How do you know if you have candida infection?
Candida infection is manifested in a number of ways:

  • Chronic vaginal infections characterised by a thick white, crumbly, itchy discharge. This is often mistakenly regarded as the only symptom of candida infection.
  •  Infection of the mouth and the rest of the digestive tract with a white layer on the tongue, sore throat, painful and red mucosa in the mouth, anus, penis, skin, fingernails and toenails.
  • Systemic infection on account of increased intestinal permeability that allows candida fungi to enter the bloodstream ("leaky gut syndrome"). This can cause diarrhoea, general fatigue, low libido, menstrual disorders, muscular pain, painful joints, headache, bloating, allergies, reduced immune function in chronic respiratory infections, depression and poor concentration.

A conclusive diagnosis can only be made by undergoing specific tests (for example, a test for candida antibodies with IgG, IgM, IgA, as well as food tolerance tests, white blood cell count tests and glucose tolerance tests). Before seeking any treatment, you must first be sure that you do have a candida infection by going for a routine check-up and a vaginal smear.

Talk to your doctor  before you can think of other methods.

Try other options under your doctor's supervision. Your doctor should be aware of any complementary therapies that you may be using.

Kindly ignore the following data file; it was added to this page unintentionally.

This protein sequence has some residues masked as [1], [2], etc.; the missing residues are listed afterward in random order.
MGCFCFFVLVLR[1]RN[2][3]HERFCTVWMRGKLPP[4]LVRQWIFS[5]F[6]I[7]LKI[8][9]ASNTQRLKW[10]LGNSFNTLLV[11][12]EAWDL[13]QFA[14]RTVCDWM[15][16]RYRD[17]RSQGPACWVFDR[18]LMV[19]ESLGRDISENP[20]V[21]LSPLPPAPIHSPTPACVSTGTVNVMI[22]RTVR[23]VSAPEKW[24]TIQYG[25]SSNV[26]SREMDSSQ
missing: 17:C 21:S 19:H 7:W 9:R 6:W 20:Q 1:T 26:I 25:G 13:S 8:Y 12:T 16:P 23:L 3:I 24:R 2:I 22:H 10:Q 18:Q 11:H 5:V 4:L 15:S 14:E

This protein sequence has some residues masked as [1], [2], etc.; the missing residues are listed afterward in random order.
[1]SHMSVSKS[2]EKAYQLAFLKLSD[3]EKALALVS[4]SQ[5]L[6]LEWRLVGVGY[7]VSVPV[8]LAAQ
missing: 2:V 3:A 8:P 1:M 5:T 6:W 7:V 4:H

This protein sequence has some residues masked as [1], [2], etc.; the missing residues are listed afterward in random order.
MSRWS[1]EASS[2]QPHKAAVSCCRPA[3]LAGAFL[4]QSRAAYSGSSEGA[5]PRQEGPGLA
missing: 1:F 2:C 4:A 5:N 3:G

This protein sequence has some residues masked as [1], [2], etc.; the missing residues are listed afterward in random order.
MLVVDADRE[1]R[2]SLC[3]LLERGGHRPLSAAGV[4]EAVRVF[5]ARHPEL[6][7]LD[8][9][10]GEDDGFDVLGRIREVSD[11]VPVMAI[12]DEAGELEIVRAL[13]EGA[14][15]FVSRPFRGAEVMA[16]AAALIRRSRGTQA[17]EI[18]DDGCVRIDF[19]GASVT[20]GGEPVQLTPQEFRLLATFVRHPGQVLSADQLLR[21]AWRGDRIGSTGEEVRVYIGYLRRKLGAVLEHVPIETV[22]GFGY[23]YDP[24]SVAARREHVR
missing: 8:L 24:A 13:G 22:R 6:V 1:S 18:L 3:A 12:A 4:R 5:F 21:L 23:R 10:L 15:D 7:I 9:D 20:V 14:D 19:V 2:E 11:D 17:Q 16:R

Natural remedies

What to take

1. Herbal help
Consult your doctor or a professional herbal practitioner before using any of the herbs mentioned in the following section, especially if you are pregnant, suffer from a chronic disease or are on other medication. Boost your immunity so that you don't get thrush in the first place: take vitamin C, zinc and Echinacea, golden seal (Hydrastis canadensis), calendula and garlic supplements. Studies have found that taking all three during a bout of thrush can reduce the symptoms or shorten the duration of the infection. Most of these herbs will keep the fungal growth in check. Apply them to the affected area or take them orally.

You can also treat a thrush infection with grapefruit seed extract because the seeds of the grapefruit have anti-fungal properties.

2. Aromatherapy
Tea tree oil and lavender oil are gentle enough to use on infected skin and the mucosa on the inside of your mouth. Apply directly to the skin or put three drops of each on a vaginal tampon or sanitary towel. You can also add these oils to your bath (ten drops of each). Regular use should soon clear up the problem.

3. Friendly bacteria in capsule form
Capsules of Lactobacillus acidophilus or Bifidobacterium bifidum (two capsules twice a day) will also contribute to the regrowth of a normal bacterial population in the body, thereby balancing the excessive growth of candida. These capsules can either be taken orally or opened up and made into a paste to apply directly into the vagina.

4. Natural yoghurt
Natural yoghurt can also be used as a douche. Mix natural yoghurt with 10ml of apple vinegar, ten drops of tea tree oil and 10ml of golden seal root extract (hydrastis). Add the mixture to a hot bath and have a long soak. Insert a tampon covered in live, natural yoghurt into the vagina. This will soothe the inflammation and is also believed to combat candida.

5. Supplements
Consider taking vitamin and mineral supplements and include more vitamins and minerals in your diet to support the immune system and the urogenital system. Focus on: vitamin A, vitamin C, and vitamin E with 100 IU of selenium a day.

A combination of carotenes, magnesium, calcium, B-complex vitamins, coenzyme Q10, molybdenum, chromium and essential fatty acids (omega-3 and omega-6) may also contribute to the treatment and prevention of candida infection.